Master Corigale's eyes were steely, and his grip tightened on her shoulders until she almost cried out in pain. Out of the corner of her eye, Bastila could see Adele and Forna standing together, holding hands, with identical expressions of horror on their faces. Bastila knew her outburst was wrong but she didn't care. She didn't want to be there anymore. Even if her mother didn't want her, she still wanted to go home. If I can go home, she thought, I can be good. I can make her love me.

She was dimly aware that her feet were moving as Master Corigale marched her along the path toward the temple. She looked up at the grim and determined set of his face and wondered if he would send her home. Yes, that's it, she thought. I've been so bad they're never going to keep me. Her heart lifted in hope, only to fall with a resounding thud when he led her into the meditation room. He sat her down in the middle of the hard, cold floor, and took a place in front of her.

"Here we sit, young Bastila," he said. "And here we will stay, until you learn to control that temper of yours."

She shook her head mulishly.

"Then we shall have a long day, and an even longer night," he replied mildly. "Now, repeat after me: 'There is no emotion, there is peace . . . ."

We were in there three days until I broke, repeating that damn Jedi code, Bastila thought. That was when I started to hate my mother. Bastila repressed a shudder and rocked the crying girl in her arms.

Soon the girl's crying subsided. Bastila removed the girl's arms from around her neck and smoothed her tousled hair. Mina wiped away her tears and gave Bastila a grateful smile.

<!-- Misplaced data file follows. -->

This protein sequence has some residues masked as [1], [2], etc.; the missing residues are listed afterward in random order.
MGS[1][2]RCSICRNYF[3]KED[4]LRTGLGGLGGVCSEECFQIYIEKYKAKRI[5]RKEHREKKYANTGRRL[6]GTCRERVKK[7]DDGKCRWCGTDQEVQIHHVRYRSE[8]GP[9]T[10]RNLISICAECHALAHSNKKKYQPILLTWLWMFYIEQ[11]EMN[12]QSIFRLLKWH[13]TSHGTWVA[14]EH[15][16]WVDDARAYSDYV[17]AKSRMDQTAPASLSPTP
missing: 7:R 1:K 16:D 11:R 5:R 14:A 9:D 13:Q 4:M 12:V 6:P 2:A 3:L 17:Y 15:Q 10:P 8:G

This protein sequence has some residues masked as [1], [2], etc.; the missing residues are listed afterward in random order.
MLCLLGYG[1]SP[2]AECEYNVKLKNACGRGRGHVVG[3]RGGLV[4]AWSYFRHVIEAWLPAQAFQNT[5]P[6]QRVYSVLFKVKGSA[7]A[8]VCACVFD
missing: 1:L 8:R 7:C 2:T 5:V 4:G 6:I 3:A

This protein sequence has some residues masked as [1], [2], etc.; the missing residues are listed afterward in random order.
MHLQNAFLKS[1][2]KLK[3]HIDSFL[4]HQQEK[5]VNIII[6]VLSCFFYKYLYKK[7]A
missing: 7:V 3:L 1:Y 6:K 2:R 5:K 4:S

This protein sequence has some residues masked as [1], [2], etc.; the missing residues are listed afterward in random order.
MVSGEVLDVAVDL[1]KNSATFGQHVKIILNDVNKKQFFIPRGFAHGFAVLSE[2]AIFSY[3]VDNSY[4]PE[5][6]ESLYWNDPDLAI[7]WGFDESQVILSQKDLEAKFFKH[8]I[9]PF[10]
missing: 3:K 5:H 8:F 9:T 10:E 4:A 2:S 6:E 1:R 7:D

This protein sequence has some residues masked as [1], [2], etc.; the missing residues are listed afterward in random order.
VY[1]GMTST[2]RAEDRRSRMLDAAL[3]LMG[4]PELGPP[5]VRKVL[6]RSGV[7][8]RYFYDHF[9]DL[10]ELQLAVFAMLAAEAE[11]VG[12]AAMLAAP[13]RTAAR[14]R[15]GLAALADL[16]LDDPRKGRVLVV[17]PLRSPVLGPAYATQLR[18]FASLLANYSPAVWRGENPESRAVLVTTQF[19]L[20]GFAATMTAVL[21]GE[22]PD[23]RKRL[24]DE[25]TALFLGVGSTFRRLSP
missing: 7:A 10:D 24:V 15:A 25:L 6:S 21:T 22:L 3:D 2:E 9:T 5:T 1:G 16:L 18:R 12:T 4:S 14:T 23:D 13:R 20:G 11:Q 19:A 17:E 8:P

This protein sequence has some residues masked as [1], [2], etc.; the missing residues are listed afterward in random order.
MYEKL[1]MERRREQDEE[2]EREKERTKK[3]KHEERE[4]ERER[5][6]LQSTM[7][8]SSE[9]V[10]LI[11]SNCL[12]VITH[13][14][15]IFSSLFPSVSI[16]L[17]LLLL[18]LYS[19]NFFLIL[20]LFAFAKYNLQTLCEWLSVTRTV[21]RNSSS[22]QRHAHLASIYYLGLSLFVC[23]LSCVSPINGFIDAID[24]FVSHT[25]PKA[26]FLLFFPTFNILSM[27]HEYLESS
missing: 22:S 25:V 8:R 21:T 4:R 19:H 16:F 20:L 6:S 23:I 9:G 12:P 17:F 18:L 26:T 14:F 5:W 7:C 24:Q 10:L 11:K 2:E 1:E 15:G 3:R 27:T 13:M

"Are you all right?" Bastila asked. The girl nodded, casting a reproachful glance at the shamefaced Caleb. "Good. Then run and catch up with Master Vrook and tell him I'm having a word with young Caleb."

Mina took a few steps down the hall, and then hung back. She cast an uncertain glance back at Caleb, and then to Bastila, remembering the tales she'd heard about this fallen knight. Bastila smiled at her encouragingly. "Go on, don't worry," she said. "Caleb and I are just going to talk."

The girl nodded again and took off around the corner. Bastila stood, pausing briefly to pick up a datapad that lay discarded on the floor. Distracted, she placed it in the pocket of her robe and turned to her other young charge. She schooled her features into a proper mask of calm and held out her hand. "Come with me, young man."

Reluctantly, Caleb placed his small hand in hers and followed her to the meditation room. The door slid open and he automatically headed toward the open area in the center of the room, but she stopped him.

"This way," she said, gesturing toward a bench in the corner. He followed her, head hung low.